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3 8 4 FRAGMEN TS OF SCIENCE.

natural laws, and it is the vocation of the man of science to
resolve this noise into its components, and thus to detect
the “music ” in which the foundations of Nature are laid.
The necessity of this detachment of one force from all
other forces is nowhere more strikingly exhibited than in the
phenomena of crystallization. Here, for example, is a so-
lution of common sulphate of soda or Glauber salt. Look-
ing into it mentally, we see the molecules of that liquid,
like disciplined squadrons under a governing ey'e, arranging
themselves into battalions, gathering round distinct centres,
and forming themselves into solid masses, which after a time
assume the visible shape of the crystal now held in my hand.
I may, like an ignorant meddler wishing to hasten matters,
introduce confusion into this order. This may be done by
plunging a glass rod into the vessel; the consequent action
is not the pure expression of the crystalline forces; the
molecules rush together with the confusion of an unorgan-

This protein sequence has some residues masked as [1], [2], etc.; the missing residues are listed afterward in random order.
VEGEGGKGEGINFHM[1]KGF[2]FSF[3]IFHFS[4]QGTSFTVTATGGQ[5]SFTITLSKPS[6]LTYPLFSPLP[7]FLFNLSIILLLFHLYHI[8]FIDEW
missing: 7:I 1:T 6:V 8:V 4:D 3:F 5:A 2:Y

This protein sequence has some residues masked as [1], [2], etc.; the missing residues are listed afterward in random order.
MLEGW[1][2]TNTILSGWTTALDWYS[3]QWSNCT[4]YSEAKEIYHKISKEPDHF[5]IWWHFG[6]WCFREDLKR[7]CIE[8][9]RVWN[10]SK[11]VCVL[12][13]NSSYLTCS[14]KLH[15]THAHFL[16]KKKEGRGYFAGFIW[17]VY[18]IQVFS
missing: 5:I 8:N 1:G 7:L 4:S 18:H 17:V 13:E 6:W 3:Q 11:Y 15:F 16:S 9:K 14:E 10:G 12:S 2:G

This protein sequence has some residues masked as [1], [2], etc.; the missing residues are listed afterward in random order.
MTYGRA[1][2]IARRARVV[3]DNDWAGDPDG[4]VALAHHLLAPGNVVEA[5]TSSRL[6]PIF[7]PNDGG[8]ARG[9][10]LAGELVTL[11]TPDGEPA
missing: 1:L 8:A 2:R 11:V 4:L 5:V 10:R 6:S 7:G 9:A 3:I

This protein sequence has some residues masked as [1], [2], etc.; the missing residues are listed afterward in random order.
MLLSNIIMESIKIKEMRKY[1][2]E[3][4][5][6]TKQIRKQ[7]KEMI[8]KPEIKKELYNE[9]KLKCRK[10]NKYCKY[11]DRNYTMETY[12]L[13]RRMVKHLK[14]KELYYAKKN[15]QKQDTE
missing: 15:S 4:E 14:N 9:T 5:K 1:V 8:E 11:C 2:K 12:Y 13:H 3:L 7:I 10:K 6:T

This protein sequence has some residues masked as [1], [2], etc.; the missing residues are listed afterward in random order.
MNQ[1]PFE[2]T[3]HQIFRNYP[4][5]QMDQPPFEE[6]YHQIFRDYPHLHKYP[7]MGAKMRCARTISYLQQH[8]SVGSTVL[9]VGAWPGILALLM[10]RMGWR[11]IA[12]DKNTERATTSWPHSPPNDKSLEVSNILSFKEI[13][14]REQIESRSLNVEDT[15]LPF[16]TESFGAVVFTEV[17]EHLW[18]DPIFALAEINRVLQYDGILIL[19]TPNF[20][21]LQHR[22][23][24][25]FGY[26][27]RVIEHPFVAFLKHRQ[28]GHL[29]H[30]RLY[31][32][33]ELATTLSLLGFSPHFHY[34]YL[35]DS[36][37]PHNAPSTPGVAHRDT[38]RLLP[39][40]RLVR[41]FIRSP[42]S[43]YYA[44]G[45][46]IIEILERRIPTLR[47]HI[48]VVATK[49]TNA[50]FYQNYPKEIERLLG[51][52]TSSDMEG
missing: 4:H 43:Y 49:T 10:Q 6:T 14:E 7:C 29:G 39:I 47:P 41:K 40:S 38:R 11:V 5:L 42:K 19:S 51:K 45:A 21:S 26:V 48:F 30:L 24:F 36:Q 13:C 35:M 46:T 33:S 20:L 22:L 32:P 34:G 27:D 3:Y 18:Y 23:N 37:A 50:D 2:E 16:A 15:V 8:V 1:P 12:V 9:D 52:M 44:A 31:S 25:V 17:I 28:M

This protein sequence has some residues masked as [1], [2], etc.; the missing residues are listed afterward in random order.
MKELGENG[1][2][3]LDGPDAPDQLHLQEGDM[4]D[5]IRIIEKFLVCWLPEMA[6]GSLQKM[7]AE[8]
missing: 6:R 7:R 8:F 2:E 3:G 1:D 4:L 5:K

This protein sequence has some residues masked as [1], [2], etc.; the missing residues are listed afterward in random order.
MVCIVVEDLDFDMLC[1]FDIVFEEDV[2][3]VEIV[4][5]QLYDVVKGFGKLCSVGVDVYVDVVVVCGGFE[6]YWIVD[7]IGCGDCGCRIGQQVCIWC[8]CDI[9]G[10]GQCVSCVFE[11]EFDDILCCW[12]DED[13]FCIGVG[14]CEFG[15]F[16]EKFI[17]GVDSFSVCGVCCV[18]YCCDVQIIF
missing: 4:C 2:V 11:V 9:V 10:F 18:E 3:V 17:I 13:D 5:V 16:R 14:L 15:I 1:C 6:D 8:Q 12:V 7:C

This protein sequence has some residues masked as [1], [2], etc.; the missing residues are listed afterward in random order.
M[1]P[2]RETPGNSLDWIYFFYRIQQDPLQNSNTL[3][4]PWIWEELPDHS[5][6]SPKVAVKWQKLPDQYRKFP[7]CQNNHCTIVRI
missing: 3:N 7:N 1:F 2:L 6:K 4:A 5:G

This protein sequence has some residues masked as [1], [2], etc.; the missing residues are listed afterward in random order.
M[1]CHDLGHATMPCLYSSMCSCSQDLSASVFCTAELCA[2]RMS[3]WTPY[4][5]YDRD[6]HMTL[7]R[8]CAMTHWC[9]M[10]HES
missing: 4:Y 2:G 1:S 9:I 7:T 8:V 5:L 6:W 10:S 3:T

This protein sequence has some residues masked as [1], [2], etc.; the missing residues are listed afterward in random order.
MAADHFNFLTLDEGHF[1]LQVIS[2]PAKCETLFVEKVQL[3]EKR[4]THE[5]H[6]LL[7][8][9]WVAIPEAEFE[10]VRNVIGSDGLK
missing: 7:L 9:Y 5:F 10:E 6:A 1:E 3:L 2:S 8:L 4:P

ized mob, and not with the steady accuracy of a disciplined
host. In this mass of bismuth also we have an example of
confused crystallization; but in the crucible behind me a
slower process is going on: here there is an architect at
work “ who makes no chips, no din,” and who is now build-
ing the particles into crystals, similar in shape and structure
to those beautiful masses which we see upon the table. By
permitting alum to crystallize in this slow way, we obtain
these perfect octahedrons; by allowing carbonate of lime
to crystalize, Nature produces these beautiful rhomboids;
when silica crystallizes, we have formed these hexagonal
prisms capped at the ends by pyramids; by allowing salt-
petre to crystallize we have these prismatic masses, and
when carbon crystallizes, we have the diamond. If we wish
to obtain a perfect crystal, we must allow the molecular
forces free play: if the crystallizing mass be permitted to
rest upon a surface it will be flattened, and to prevent this
a small crystal must be so suspended as to be surrounded

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